Technology is making Pharmaceuticals even safer
Like many disciplines, the rapid advancements in technologies are driving change and the pharmaceutical industry is no different. Many different types of technologies are being implemented to improve the processes of pharmaceutical manufacturing and Quality Assurance which ultimately, creates a safer market.
One increasingly popular technology in pharmaceuticals is Single-Use Systems. Unlike traditional production methods, these components are disposed of after use as opposed to cleaned or CIP’d (cleaned in place).
Adding Single-Use Systems to production can be advantageous because:
· They use less water and chemicals because little or no cleaning or cleaning validation is required.
· They use less energy, thus utility costs are reduced.
· They allow for more flexible manufacturing because less space is required.
· Productivity and efficiency are increased, reducing time-to-market for new products.
These advantages have led to many companies adopting this technology and as time goes on, the industry can expect to see even greater reliance on single-use technologies to keep up with fluctuating demand. As well as this, because no cleaning is required and each component is inherently sterile, manufacturers can switch quickly from one product to the next or from batch to batch without risking contamination – further improving safety.
Another technology improving manufacturing techniques and increasing compliance is Industry 4.0. This refers to new tools and technologies that are enabling manufacturing processes to become ‘smart’. With more ‘intelligent’ factories, integrated IT systems and the Internet of Things (IoT) quality and reliability is increased whilst waste is reduced.
Industry 4.0 means that people, processes, equipment and the supply chain are better connected, thanks to the introduction of edge devices, allowing manufacturers to have full visibility of operations - increasing quality. This technology, in essence, brings automation to a whole new level. For example, if during production the temperature of a batch becomes too high or too low, the equipment itself can detect this change and make adjustments rather than requiring the operator to manually intervene.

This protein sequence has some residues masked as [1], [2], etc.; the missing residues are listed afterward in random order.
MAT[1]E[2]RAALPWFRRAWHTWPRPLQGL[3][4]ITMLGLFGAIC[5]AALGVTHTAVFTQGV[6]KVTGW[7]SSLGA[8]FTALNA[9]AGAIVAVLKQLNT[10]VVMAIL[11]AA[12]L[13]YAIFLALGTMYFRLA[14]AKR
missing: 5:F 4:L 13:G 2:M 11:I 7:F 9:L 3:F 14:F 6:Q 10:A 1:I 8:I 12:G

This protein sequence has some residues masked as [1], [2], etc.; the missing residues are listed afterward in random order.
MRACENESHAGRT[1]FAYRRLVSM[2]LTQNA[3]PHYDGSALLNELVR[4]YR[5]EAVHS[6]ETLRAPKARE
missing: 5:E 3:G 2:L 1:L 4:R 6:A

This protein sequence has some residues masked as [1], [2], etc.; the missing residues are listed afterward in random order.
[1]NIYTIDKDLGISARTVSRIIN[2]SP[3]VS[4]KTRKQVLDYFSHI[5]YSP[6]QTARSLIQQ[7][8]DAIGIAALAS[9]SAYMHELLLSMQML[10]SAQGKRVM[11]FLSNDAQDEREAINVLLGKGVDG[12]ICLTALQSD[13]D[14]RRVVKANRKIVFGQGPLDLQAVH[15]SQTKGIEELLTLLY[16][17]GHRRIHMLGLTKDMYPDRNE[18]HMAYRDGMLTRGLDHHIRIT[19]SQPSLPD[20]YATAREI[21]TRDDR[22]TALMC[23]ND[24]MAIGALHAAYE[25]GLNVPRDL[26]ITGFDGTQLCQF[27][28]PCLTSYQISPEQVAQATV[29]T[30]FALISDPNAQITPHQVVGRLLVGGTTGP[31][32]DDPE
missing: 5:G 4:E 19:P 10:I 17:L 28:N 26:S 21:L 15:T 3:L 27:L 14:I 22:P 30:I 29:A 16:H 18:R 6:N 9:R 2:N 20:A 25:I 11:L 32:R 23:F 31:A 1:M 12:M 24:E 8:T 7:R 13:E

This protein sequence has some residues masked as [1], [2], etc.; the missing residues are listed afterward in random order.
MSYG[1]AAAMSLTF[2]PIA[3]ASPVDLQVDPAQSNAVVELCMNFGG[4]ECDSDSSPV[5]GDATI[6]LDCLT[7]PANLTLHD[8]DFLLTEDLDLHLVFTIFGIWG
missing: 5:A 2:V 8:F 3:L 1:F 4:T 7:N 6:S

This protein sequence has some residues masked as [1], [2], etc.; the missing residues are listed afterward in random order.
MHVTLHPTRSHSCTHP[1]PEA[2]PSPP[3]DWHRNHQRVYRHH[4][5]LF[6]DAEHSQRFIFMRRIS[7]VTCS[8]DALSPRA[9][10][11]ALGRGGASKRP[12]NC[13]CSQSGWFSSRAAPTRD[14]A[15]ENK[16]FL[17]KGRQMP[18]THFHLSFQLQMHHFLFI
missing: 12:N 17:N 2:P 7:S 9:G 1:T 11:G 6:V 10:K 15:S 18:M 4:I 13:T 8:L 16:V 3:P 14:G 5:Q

Advances in this technology could also mean that, in the future, machine learning algorithms will be able to automatically adjust manufacturing lines depending on demand as well as being able to identify when maintenance may need to take place prior to an issue arising – this real-time responsive decision-making is driving Quality Assurance improvements and is crucial to ensuring future operational efficiency for manufacturers.
The future of Quality Assurance in Pharmaceuticals
Quality Assurance is a critical element to pharmaceutical manufacturing because it ultimately protects consumers from harm. As we forge ahead into the future, Quality Assurance is set to improve further thanks to new technologies that increase cleanliness and automate processes that can spot errors, contamination and maintenance issues before they arise. This automation has the potential to truly transform pharmaceutical manufacturing processes, opening the door to essential improvements that can pave the way to an even safer future for consumers.
NES and Pharmaceuticals
NES Global Talent has been supporting the pharmaceutical market for over 20 years, sourcing personnel for engineering, scientific and commercial roles across the market. If you have a staffing need our discipline specific consultants can support you by providing the experts you need to continue making great leads in drug innovation and production - contact us today to discover our staffing solutions.